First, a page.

Joffrey Lupul 5.250 Stephane Robidas 3.000 Antoine Bibeau 0.655
Brooks Laich 4.500 Matt Hunwick 1.200
Milan Michalek 4.000 Travis Dermott 0.925
Colin Greening 2.650 Rinat Valiev 0.778
Mitchell Marner 0.925 Viktor Loov 0.693
Zach Hyman 0.900
William Nylander 0.894
Frederik Gauthier 0.894
Kasperi Kapanen 0.894
Andreas Johnson 0.751
Nikita Soshnikov 0.737
Connor Brown 0.718
Andrew Nielsen 0.701
Tobias Lindberg 0.693
Dmytro Timashov 0.692
Brendan Leipsic 0.653
Byron Froese 0.575

This roster has all kinds of flexibility, heading into the Summer, as the players that are separated at the top are your pool worthy players, while there are lots of players signed on and ready to make their mark on a team that is looking to make some positive strides in 2017.

The Toronto Maple Leafs are suddenly not short on young talent in their organization, as they brought up a whole bunch at the end of the 2016 season to show off their wares to the coaching staff and fans.  Looking at that group above, you might want to start looking at guys like Nylander or Kapanen for next season, but also keep a close eye on Mitchell Marner, who has all kinds of scoring talent.

Oh yeah, they might have one more young player to keep an eye out for next season as well.

Needs at the 2016 Entry Draft

On Saturday night, the Maple Leafs had the best odds of winning the NHL Draft Lottery and the odds fell in their favour, as they stayed the course and were picking 1st overall, which appears to be a pretty easy pick this year.  The consensus number one prospect in the ranks is Auston Matthews and the Maple Leafs truly need a franchise player, as Kadri is not that guy and they could really use a blue chip forward to go with their top two blueliners.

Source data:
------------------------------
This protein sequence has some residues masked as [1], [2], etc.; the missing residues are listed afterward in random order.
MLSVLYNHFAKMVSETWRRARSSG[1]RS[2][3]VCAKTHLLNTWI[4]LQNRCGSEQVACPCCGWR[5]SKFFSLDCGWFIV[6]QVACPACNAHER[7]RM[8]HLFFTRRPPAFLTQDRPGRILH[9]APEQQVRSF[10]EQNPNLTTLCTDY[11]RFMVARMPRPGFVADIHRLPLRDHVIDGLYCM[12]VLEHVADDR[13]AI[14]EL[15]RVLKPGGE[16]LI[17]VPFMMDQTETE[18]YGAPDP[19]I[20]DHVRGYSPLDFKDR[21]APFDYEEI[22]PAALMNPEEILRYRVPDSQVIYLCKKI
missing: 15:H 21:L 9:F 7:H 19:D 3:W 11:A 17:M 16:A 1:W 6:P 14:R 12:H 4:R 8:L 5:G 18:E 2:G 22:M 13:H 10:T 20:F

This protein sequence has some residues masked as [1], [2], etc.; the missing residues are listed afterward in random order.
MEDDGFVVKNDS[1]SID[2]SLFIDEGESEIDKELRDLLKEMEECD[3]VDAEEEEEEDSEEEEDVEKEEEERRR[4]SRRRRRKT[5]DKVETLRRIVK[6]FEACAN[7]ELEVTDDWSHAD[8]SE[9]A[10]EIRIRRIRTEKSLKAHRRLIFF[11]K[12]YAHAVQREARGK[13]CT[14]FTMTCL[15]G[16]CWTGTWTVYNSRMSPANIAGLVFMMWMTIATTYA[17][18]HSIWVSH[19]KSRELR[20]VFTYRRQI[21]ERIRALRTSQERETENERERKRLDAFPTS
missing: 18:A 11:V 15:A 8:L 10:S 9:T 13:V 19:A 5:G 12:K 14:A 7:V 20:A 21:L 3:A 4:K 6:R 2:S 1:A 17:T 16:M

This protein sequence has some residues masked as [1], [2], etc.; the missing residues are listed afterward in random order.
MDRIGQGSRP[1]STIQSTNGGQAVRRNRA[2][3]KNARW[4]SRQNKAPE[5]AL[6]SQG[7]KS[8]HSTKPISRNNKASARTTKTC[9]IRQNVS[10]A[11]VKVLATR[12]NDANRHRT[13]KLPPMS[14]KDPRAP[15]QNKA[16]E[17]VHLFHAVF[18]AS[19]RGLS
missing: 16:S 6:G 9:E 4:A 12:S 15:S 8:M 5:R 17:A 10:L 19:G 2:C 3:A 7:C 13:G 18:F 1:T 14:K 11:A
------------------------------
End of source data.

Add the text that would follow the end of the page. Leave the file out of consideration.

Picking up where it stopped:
The Leafs also have the Penguins' pick this year, thanks to the Phil Kessel deal in the off-season last Summer,  Where they get to use that pick depends on where the Penguins finish, but they get another good chance at a great player in the opening round.

Free Agency and the Salary Cap

The Leafs have some more decisions to make, leading up to the 2017 season, as free agency will also allow for this club to have some flexibility.  Parenteau, Brad Boyes, Michael Grabner and Nick Spaling all lead the UFA class out of town, while the team will hum and haw over some restricted free agents, like Peter Holland, Martin Marincin and Garret Sparks.

Now that the team will likely have Matthews in tow for next season, there might be a pretty good push by the Leafs to pick up some free agent talent, if it is available in July, which could be good for business.

As for the salary cap, the number hasn't been announced yet and we probably won't see it until just before the draft, but if it remains close to the $71.4 million that we saw this past season, they will have lots of money to play with, since they will probably have a good number of entry-level deals in their lineup.  With Nathan Horton's $5.3 million going back on the Long Term Injured Reserve for the 2017 season, the combined total of all the players signed above is only $66.8 million and they'll have to pare down to a 23-man roster from there.

There's no question that Auston Matthews is going to be a game-changer for the Maple Leafs, but like Connor McDavid and Jake Eichel last year, they were not immediately changing the landscape of their teams, as there is still a lot to build around these guys on their respective lineups.  Nevertheless, with all the celebrations that are planned for Toronto next season, they will want to put an entertaining product on the ice, which they should.  Will it win a bunch of games and get the team back into the playoffs right away?  Probably not, but that's just with the lineup they'd have from the list above.  I would imagine that this team will prep for a big year, hit the free agent market and give Matthews someone to play with.  Steven Stamkos, perhaps?